It has been nearly two and a half years since the earthquake that devastated much of the capital and surrounding areas. Those 30 or so seconds caused so much damaged and affected so many families. The work of healing and recovery continues, however we witnessed some of the progress in Port au Prince. As we drove away from Toussaint Louverture International Airport, the car met smooth pavement as we turned onto one of the capital’s main roads that has been repaired. Lining this road were solar powered street lights which show the way for drivers after sundown.
In Port au Prince, World Concern has been particularly involved the last couple years in rebuilding homes. There has been a lot of criticism, some more valid than others, of the international community and Haitian government for failing (or not moving fast enough) to sufficiently house the estimated 1.5 million Haitians displaced by the quake. For me, as a newcomer to the country, I was hoping on this trip to simply listen a lot and see what I could discover first hand about the challenges and successes. The situation is far from simple and 1.5 million people is a lot of people. It is impossible to fully understand the complexities surrounding the recovery process in one short week, however I was grateful for the time we did have to meet individuals affected by the quake and hear from our staff about World Concern’s role in providing a home for families.
We met Lucmireille, a 34 year old mother of two. Her temporary shelter sits on top of a small nub of a hill at the end of a curvy gravel road. Our jeep worked hard to get up the steep road and I thought of Lucmireille and her neighbors who make that hike on foot. Although some major roads in the capital are well paved, small neighborhood streets like Lucmireille’s remain rocky. As we approached her home, I noticed the view. The hill provides a nice, wide view of the city below. Port au Prince Bay seemed close and the hot sun gave its’ water a blue tint. There were several moments during our week in Haiti, like this one outside Lucmireille’s home, where I stopped long enough to admire the beauty of the place. I’m glad I did.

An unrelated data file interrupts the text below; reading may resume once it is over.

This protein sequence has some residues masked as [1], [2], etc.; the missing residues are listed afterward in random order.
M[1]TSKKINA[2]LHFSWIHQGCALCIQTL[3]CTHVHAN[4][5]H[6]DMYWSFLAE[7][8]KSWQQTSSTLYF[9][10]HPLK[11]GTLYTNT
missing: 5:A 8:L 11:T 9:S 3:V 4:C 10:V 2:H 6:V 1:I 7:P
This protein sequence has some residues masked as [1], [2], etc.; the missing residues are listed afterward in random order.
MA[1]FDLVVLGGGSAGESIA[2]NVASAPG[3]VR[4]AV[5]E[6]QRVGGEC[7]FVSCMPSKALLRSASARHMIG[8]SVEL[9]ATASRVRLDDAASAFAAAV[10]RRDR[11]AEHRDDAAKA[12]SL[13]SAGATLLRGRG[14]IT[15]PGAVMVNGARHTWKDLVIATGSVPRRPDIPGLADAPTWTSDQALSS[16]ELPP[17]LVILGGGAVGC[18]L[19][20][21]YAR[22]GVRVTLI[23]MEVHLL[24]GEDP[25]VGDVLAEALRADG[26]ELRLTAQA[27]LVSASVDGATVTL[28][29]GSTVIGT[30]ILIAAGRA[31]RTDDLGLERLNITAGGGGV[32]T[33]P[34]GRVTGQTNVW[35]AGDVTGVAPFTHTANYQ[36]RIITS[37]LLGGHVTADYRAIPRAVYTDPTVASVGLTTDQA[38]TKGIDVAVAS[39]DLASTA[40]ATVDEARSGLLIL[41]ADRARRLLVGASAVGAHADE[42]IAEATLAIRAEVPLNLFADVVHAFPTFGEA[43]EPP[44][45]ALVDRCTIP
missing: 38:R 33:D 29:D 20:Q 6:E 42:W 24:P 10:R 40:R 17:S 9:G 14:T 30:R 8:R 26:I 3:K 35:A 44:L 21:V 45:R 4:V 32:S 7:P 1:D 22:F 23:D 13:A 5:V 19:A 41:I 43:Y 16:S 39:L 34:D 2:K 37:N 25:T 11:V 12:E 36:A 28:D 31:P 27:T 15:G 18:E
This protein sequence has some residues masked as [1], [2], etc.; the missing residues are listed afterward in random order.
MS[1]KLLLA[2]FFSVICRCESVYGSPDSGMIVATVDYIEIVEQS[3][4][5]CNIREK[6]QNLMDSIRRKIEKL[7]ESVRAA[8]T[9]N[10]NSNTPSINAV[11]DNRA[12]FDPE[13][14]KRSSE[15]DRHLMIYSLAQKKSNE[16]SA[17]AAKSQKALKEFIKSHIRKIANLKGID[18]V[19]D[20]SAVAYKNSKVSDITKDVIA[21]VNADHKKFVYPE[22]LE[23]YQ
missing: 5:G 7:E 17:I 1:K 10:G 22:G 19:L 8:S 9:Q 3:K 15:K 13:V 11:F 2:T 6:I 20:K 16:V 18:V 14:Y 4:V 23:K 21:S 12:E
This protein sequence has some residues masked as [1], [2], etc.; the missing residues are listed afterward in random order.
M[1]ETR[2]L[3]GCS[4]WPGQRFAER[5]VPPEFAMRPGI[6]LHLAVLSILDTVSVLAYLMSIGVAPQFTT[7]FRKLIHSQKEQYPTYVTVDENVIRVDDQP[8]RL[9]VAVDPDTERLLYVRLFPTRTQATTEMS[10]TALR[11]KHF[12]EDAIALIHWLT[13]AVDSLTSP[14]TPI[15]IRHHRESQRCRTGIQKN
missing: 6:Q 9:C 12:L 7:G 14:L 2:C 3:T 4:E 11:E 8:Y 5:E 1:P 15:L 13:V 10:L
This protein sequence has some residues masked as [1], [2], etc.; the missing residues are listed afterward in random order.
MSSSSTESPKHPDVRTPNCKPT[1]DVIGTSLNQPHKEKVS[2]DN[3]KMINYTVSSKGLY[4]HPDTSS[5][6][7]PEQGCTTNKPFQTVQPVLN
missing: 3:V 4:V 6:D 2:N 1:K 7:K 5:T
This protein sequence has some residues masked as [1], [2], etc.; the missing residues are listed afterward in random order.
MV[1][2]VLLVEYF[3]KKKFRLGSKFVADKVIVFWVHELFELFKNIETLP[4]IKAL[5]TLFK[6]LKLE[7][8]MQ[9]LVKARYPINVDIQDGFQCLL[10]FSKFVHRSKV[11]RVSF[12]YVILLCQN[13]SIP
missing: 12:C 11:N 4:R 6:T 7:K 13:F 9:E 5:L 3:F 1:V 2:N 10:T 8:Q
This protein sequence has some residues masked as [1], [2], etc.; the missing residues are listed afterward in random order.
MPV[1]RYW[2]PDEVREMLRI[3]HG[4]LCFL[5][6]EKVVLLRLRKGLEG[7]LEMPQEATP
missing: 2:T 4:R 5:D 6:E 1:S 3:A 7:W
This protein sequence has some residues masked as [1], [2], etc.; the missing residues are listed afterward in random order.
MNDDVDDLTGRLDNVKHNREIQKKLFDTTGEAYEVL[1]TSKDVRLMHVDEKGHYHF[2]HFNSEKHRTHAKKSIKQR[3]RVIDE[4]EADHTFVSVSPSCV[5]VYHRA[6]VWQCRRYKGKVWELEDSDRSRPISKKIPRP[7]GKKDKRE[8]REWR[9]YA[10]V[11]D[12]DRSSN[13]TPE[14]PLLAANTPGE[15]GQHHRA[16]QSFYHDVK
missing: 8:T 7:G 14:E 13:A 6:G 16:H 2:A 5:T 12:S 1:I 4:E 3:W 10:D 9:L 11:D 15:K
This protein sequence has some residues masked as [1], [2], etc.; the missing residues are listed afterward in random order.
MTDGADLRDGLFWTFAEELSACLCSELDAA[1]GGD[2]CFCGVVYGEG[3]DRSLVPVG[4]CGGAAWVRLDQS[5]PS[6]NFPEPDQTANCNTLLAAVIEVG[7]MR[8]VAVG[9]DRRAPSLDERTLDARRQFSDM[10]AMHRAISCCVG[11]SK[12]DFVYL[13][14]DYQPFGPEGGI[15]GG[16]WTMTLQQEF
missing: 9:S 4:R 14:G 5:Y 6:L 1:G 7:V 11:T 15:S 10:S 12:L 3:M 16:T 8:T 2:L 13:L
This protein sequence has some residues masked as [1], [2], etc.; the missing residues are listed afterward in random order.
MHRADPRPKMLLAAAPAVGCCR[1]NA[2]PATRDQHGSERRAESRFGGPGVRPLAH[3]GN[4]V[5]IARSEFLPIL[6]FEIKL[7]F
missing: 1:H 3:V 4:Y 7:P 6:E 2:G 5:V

Like many others, Lucmireille and her family fled to the countryside following the earthquake. The countryside provided safety and peace from the chaos of the capital. Life was hard though, as resources outside the city are often more limited. So her family returned to Port au Prince, even though they knew they could not afford to rebuild their home.
In the summer of 2011, the World Concern staff met Lucmireille and soon her home was rebuilt. “We now have better security, since the shelter was built,” says Lucmireille.
She went on to say, “If you don’t have a house, you have to do whatever you can for yourself.” Although Lucmireille continues to face challenges, she is thankful for the shelter and is happy that her oldest child is in school.
When you think about the quake and the devastation as a whole, and of the millions of Haitians affected, you get overwhelmed. Meeting Lucmireille showed me that although life is not easy, there are small victories that deserve to be recognized and celebrated. I hope you too can celebrate the fact that Lucmireille has a place to call home and be encouraged that although not immediate, change is happening.